Mainframe SOA Best Practice
By: Robert Morris
Sep. 24, 2006 06:30 PM
To ensure the success of your mainframe SOA initiatives, it's important to be able to support both bottom-up and contract-first design approaches. With the former, businesses may see an opportunity to jumpstart the SOA, quickly packaging bite-sized chunks of mainframe code as Web Services, and pushing them out to the rest of the organization to do with them what they will. But experience shows that the contract-first approach - basically, Web Service design informed by business processes - is a "best practice" that will yield optimal results.
The Myth and Pitfalls of "Instant SOA" Let's look at the difference between the two methodologies. With the bottom-up tactic, generally adopted for "instant SOA," the mainframe developer wraps pieces of mainframe functionality as isolated Web Services, and basically throws them over the wall to be accessed by various end-user applications and systems. This sort of point-to-point delivery of unassembled building blocks puts far too much of a burden on the rest of the organization to try to understand what a company's mainframe developers already know about the mainframe's proven applications and data. As a result, the service consumer has to interact with the mainframe developers to understand the underlying mainframe functionality. This eliminates the timeconserving benefit that probably drove the initial adoption of the bottom-up approach - and puts the lie to "instant SOA."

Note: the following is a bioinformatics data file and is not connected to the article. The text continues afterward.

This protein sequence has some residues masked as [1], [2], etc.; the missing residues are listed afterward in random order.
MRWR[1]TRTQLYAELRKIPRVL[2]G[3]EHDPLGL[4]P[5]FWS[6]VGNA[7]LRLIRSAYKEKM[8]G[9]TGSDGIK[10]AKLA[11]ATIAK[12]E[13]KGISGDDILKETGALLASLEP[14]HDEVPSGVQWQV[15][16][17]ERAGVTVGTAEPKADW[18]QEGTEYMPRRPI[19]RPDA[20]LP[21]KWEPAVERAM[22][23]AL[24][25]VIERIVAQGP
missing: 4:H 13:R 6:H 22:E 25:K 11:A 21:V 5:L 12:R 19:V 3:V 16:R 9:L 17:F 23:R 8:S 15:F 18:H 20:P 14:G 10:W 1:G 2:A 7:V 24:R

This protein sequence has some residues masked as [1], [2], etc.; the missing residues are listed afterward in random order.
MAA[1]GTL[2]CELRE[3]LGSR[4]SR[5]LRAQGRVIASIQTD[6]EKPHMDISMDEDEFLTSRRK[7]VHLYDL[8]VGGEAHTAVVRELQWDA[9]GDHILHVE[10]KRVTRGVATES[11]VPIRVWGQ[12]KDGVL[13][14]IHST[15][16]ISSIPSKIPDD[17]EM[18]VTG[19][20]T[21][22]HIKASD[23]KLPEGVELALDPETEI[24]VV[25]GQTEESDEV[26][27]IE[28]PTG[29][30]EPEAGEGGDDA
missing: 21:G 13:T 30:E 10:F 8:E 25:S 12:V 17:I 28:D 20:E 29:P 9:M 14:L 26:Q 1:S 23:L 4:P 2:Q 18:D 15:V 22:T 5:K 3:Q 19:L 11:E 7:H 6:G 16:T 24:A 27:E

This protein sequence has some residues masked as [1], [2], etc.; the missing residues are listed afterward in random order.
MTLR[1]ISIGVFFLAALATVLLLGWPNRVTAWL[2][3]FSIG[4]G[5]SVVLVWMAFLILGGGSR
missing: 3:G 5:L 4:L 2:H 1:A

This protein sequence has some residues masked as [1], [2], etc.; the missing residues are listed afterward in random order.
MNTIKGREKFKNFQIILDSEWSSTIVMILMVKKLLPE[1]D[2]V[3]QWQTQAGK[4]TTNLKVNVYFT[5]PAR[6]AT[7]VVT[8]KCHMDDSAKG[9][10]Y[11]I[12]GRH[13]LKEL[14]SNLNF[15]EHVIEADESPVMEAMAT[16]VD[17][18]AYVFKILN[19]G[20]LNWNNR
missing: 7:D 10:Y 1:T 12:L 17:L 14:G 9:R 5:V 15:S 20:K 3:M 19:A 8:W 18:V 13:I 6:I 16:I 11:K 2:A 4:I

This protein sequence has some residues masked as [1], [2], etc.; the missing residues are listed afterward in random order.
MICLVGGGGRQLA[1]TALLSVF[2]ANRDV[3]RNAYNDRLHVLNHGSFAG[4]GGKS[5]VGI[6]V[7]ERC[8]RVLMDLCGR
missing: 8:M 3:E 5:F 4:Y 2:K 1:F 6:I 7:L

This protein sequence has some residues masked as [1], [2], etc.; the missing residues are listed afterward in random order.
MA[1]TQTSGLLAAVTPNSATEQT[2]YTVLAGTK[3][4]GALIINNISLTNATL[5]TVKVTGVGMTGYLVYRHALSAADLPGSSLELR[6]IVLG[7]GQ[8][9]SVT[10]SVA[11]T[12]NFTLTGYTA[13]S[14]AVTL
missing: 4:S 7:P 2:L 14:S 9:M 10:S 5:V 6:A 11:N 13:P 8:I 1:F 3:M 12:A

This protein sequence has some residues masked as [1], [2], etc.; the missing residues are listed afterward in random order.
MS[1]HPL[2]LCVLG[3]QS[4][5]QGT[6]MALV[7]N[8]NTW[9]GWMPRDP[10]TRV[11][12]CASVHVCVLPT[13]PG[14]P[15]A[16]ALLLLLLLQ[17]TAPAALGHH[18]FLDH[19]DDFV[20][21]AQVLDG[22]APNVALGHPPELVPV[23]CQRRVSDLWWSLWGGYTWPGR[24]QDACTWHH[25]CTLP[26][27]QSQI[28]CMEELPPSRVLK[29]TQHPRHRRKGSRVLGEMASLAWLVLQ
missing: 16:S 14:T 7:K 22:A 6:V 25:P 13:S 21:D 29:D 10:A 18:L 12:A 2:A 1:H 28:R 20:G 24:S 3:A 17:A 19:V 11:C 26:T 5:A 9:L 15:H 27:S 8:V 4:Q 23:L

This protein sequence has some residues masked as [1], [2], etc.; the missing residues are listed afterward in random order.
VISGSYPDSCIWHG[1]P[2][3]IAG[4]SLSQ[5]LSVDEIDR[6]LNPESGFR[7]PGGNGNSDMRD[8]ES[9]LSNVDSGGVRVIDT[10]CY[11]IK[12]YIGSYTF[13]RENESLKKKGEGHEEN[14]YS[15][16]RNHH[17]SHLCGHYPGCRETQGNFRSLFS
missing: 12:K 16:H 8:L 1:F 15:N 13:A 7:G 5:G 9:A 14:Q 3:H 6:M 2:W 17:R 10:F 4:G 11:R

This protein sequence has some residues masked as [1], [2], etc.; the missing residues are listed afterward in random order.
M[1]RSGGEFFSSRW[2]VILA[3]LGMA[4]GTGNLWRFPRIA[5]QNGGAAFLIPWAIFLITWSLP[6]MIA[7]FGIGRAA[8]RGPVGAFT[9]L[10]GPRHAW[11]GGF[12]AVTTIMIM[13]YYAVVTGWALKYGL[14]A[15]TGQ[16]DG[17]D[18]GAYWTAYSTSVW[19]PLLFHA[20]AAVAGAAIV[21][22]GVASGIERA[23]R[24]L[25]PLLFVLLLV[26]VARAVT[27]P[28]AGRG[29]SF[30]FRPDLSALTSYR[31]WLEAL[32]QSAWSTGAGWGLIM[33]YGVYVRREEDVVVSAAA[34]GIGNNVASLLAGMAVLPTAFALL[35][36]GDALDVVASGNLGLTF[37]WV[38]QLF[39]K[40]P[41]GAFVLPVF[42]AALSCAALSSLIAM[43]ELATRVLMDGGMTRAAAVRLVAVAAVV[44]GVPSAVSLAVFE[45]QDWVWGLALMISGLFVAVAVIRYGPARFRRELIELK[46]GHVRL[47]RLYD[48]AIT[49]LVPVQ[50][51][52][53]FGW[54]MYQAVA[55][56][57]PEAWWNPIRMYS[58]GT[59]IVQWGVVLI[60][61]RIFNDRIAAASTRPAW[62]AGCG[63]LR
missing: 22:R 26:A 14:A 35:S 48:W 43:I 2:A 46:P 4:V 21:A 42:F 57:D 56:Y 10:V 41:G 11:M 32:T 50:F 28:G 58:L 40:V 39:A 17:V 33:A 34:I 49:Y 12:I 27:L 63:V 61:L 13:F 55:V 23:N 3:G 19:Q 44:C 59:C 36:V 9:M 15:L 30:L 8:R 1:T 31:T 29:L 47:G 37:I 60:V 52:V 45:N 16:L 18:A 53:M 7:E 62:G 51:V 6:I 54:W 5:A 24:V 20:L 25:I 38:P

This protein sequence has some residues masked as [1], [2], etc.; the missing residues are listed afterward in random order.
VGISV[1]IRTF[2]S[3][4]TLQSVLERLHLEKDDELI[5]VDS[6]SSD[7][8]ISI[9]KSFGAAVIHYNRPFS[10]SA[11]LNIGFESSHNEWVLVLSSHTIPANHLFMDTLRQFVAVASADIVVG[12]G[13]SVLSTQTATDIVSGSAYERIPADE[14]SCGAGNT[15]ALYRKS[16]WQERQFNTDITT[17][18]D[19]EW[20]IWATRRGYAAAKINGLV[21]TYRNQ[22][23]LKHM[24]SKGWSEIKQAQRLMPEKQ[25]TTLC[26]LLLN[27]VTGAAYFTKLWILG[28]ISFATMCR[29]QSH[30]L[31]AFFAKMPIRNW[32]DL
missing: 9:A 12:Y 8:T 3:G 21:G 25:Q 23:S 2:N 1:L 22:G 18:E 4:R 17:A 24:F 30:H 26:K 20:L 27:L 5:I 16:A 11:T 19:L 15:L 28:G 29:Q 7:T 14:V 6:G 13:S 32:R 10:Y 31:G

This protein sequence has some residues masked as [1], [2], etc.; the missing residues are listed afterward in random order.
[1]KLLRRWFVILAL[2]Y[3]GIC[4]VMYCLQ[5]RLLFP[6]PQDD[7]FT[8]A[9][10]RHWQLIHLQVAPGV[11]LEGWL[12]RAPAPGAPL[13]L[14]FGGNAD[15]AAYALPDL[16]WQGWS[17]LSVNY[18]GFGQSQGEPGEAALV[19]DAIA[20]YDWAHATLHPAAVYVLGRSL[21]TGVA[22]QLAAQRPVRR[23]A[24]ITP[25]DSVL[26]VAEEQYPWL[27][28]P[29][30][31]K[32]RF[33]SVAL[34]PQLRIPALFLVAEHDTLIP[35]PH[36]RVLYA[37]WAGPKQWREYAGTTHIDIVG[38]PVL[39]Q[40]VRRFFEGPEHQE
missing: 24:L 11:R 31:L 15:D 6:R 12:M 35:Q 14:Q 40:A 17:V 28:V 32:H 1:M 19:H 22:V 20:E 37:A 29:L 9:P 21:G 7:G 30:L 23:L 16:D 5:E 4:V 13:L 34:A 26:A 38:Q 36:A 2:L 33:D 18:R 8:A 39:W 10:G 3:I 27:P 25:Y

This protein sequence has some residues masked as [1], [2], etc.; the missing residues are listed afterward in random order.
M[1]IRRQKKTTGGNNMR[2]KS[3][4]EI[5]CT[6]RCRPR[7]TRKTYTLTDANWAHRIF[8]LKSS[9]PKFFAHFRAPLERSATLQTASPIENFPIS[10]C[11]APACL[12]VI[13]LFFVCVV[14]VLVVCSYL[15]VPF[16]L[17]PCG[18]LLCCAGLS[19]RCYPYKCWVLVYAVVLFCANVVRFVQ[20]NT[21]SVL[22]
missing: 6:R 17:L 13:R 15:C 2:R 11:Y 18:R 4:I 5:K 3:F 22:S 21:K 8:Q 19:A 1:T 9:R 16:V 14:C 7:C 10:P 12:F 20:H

This method puts additional burden on the service consumer to orchestrate the interactions between the Web Service and the necessary data transformations, as well as the inputs and outputs in the business application. Further, when any of the underlying mainframe Web Service components change, the consumers have to be alerted as to how and what to change in relation to their specific uses of the service. With a back-to-the-drawing-board reaction every time there's a component change, the benefit - and therefore the likelihood - of reuse is lost, and along with it, much of the advantage of implementing SOA in the first place.